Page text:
3. ^ a b c "State & County QuickFacts". United States Census Bureau. Archived from the original on June 6, 2011. Retrieved October 17, 2013.
  4. ^ "Find a County". National Association of Counties. Archived from the original on May 31, 2011. Retrieved June 7, 2011.
  5. ^ John R. Swanton, "North Carolina Indian Tribes", Indian Tribes of North America, 1953, at Access Genealogy, accessed March 25, 2009
  6. ^ "Sissipahaw Indian Tribe History", John R. Swanton, Indian Tribes of North America, 1953, at Access Genealogy, accessed March 25, 2009
  7. ^ "The Trading Path in Alamance County, a Beginning", Alamance County Historical Association, Trading Path Association: Preserving our Common Past
  8. ^ "North Carolina Counties - List of all and Alamance County". Archived from the original on October 21, 2009.
  9. ^ "Hadley Society Photo Gallery". Archived from the original on September 29, 2007. Retrieved January 31, 2007.
  10. ^ "The Battle of Clapp's Mills". November 19, 2017.
  11. ^ a b "Occaneechi Band of the Saponi Nation". Southern Neighbor. November 2009.
  12. ^ a b "Alamance County, NC". Archived from the original on February 16, 2012.
  13. ^ "Marker: G-82". Archived from the original on July 11, 2015. Retrieved June 14, 2010.
  14. ^ Alamance County Historical Museum, Burlington, North Carolina Archived April 15, 2010, at the Wayback Machine
  15. ^ "Alamance County North Carolina Genealogy - Family History Resources". Archived from the original on March 29, 2013. Retrieved January 15, 2006.
  16. ^
  17. ^ "Archived copy". Archived from the original on July 4, 2008. Retrieved August 13, 2008.CS1 maint: archived copy as title (link)
  18. ^ "Economic Development". Retrieved November 10, 2020.
  19. ^ "Justice Department Releases Investigative Findings on the Alamance County, N.C., Sheriff's Office". September 18, 2012.
  20. ^, Sarah Newell Williamson. "U.S. District Court judge dismisses lawsuit against Alamance County sheriff". Greensboro News and Record. Retrieved November 10, 2020.
  21. ^ "9 arrested while protesting Alamance County's contract with ICE, organizers say". November 25, 2019. Retrieved November 10, 2020.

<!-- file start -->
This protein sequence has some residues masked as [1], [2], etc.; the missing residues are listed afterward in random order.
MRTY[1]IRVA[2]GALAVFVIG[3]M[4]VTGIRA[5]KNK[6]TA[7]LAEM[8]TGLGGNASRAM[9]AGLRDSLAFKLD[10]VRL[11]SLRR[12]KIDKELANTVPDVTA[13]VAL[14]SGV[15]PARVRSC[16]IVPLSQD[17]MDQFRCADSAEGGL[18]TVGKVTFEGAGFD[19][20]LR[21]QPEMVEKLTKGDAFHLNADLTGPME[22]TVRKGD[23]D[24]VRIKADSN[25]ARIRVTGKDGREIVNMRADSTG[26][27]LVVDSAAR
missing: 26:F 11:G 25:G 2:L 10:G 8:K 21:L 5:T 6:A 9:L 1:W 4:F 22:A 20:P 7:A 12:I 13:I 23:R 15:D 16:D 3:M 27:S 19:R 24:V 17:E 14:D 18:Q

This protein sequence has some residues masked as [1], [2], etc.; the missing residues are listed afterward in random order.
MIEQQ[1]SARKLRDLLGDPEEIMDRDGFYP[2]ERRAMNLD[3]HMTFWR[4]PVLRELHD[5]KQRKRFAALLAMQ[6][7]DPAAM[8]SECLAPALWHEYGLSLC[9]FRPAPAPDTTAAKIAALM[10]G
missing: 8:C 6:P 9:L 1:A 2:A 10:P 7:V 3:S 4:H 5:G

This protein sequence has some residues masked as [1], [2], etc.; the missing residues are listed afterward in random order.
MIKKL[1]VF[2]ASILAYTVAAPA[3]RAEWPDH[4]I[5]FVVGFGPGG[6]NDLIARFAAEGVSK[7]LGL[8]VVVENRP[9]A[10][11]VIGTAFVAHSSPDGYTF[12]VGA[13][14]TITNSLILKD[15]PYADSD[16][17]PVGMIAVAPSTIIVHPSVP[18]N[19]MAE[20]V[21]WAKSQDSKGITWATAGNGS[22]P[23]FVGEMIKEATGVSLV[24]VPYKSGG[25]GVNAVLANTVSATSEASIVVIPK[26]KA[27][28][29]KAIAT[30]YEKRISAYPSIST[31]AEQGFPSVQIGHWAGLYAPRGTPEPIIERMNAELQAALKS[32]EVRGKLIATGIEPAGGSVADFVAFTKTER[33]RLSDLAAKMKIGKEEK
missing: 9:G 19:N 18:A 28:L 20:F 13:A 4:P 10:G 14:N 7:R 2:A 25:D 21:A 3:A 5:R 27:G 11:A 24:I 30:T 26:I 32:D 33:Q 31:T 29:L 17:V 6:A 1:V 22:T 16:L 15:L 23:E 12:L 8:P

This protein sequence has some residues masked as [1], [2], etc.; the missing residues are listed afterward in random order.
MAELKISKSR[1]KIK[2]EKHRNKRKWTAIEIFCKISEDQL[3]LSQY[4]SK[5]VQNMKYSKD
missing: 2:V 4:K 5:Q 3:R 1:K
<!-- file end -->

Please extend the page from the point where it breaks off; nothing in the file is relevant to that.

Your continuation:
22. ^
  23. ^ WRAL (November 2, 2020). "Alamance sheriff's office: Gas can, generator created danger during march to polls". Retrieved November 10, 2020.
  24. ^ "2010 Census Gazetteer Files". United States Census Bureau. August 22, 2012. Archived from the original on January 12, 2015. Retrieved January 11, 2015.
  25. ^ GIS System Contours found on the Alamance County Website[full citation needed]
  26. ^ "Population and Housing Unit Estimates". Retrieved May 5, 2021.
  27. ^ "U.S. Decennial Census". United States Census Bureau. Retrieved January 11, 2015.
  28. ^ "Historical Census Browser". University of Virginia Library. Retrieved January 11, 2015.
  29. ^ Forstall, Richard L., ed. (March 27, 1995). "Population of Counties by Decennial Census: 1900 to 1990". United States Census Bureau. Retrieved January 11, 2015.
  30. ^ "Census 2000 PHC-T-4. Ranking Tables for Counties: 1990 and 2000" (PDF). United States Census Bureau. Retrieved January 11, 2015.
  31. ^ Data Access and Dissemination Systems (DADS). "U.S. Census website".
  32. ^ Burlington Times-News, December 11, 1975
  33. ^ Promotions, Center for New Media and. "US Census Bureau 2010 Census". Retrieved March 14, 2018.
  34. ^ Leip, David. "Dave Leip's Atlas of U.S. Presidential Elections". Retrieved March 14, 2018.
  35. ^ Retrieved January 13, 2021. Missing or empty |title= (help)
  36. ^ Times-News, Burlington. "Alamance County commissioners hire Hagood as new county manager". Greensboro News and Record. Retrieved June 21, 2019.
  37. ^ "Archived copy". Archived from the original on October 7, 2008. Retrieved August 23, 2008.CS1 maint: archived copy as title (link)
  38. ^ "Cross Roads History".
  39. ^ Reichler, Joseph L., ed. (1979) [1969]. The Baseball Encyclopedia (4th ed.). New York: Macmillan Publishing. ISBN 0-02-578970-8.

Further reading

Coordinates: 36°02′N 79°24′W / 36.04°N 79.40°W / 36.04; -79.40